Millions of vehicles are sold at dealer auto auctions every year. These auctions are restricted for the general public and only licensed dealers can participate. As with any wholesale market exhange, prices of vehicles sold at dealer auctions are lower than those advertised on any dealer’s lot, which begs the question, why would anyone forgo a potentially higher sticker price to take their inventory to a dealer auction where it will be auctioned off for thousands less than retail? One might also wonder if there is something wrong with cars that end up at the auctions – why else wouldn’t a dealer go after a bigger margin by selling those cars at their own lot?
Of course, there are a number of vehicles that dealers have tried selling on their lots for some time to no avail before deciding to cut their losses short by disposing of them quickly at the auctions. Maintaining aging inventory costs dealers both money and reputation. However, old or otherwise unattractive inventory accounts for a miniscule portion of the cars sold at auctions. The large part of vehicles sold at dealer auctions is comprised of off-lease returns, replaced rental fleets, company cars, repossessed vehicles and trade-ins.
Let’s look at these sources individually and examine the advantages or risks associated with each of them:
Off-lease: vehicles returned to the financial institution at the end of a lease term. Closed auctions are usually the only venue for such financial institutions to dispose of a large volume of end-of-lease returns.
Advantages: the terms of a lease normally put a restriction on the number of miles driven, require regular maintenance and penalize for excessive wear. Usually, off-lease vehicles are returned within 2-3 years, often before their original factory warranty expires.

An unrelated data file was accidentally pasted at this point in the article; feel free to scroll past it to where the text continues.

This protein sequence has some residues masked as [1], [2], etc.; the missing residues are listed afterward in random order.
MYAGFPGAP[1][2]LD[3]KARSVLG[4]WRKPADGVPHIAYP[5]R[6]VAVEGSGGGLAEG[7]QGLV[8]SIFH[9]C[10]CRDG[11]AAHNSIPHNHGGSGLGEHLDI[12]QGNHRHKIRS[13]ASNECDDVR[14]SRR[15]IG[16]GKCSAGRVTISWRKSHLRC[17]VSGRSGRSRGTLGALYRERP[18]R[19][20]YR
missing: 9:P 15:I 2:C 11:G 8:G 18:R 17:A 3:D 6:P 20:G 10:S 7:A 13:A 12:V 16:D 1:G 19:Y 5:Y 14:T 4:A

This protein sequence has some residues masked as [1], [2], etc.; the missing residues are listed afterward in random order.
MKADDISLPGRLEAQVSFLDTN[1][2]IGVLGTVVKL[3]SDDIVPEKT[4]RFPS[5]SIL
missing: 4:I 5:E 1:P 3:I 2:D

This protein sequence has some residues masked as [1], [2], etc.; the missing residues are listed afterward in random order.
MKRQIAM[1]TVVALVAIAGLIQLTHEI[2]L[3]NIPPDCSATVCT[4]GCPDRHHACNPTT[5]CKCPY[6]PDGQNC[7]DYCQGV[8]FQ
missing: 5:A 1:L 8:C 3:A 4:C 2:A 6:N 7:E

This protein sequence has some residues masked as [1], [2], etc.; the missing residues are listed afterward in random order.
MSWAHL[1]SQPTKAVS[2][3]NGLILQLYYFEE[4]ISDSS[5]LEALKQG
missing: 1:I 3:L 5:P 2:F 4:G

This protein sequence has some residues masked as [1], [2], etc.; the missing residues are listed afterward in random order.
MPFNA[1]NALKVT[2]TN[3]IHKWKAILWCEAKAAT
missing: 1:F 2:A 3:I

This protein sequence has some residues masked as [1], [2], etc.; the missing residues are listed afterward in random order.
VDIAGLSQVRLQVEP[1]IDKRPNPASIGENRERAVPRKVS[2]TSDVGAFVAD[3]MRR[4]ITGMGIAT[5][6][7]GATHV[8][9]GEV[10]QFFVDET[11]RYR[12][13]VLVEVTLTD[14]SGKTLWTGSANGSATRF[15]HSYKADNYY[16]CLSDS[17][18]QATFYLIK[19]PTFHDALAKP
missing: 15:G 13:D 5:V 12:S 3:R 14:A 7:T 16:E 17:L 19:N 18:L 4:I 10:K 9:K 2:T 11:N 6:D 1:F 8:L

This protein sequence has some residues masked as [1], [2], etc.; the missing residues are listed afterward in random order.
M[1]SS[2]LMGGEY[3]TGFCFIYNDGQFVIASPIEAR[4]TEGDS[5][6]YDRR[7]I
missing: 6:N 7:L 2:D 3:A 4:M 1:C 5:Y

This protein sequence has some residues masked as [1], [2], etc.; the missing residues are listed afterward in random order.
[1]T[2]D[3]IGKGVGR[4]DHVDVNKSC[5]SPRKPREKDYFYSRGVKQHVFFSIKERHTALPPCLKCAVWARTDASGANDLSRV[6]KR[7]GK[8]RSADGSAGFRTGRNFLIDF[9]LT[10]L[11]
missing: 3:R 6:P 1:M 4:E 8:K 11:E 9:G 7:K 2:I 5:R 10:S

Risks: off-lease vehicles are older – two or three years are standard terms of lease.
Off-rental: rental companies normally replace their fleets once a year, releasing a flood of late-model cars to the secondary market. Like the big financial institutions that underwrite car leases, rental companies also rely on auto auctions to sell off their used inventory.
Advantages: these vehicles are well maintained and driven for only one year.
Risks: mileage tends to accumulate quickly on a rental car. Optional features are skimpy – you can count on their having an A/C and automatic transmission, but these cars are otherwise as close to the base model as they can get. Usage of rental cars is rough; chances are that during that first year each rental car will be driven by a normal distribution of all types of drivers in all kinds of conditions.
Company/fleet cars: companies of varying sizes own or lease cars, trucks or vans that they typically keep for two or more years, although it is not uncommon to see current year models sold at the auctions.
Advantages: adequate maintenance and large volumes of similar vehicles.
Risks: like rentals, these vehicles do not have a whole lot of extras and get thoroughly exploited on a daily basis. Unlike rentals, usage of company cars varies greatly from the executive luxury sedan driven slowly and carefully on occasion to the delivery truck that regularly mounts curbs and gets abused in city traffic.
Repossessed: vehicles can be voluntarily or involuntarily repossessed by financial institutions for delinquency or another reason for recall. Auto auctions are again the bank’s only option for deliverance.
Advantages: repossessed vehicles can feasibly sell for less because the financial institution disposing of them only seeks to offset its losses (also restricted by a federal regulation).
Risks: the condition of such cars may be compromised by neglect. There is also the potential for sabotage from ill-meaning previous users (think extensive keying or tearing of the interior).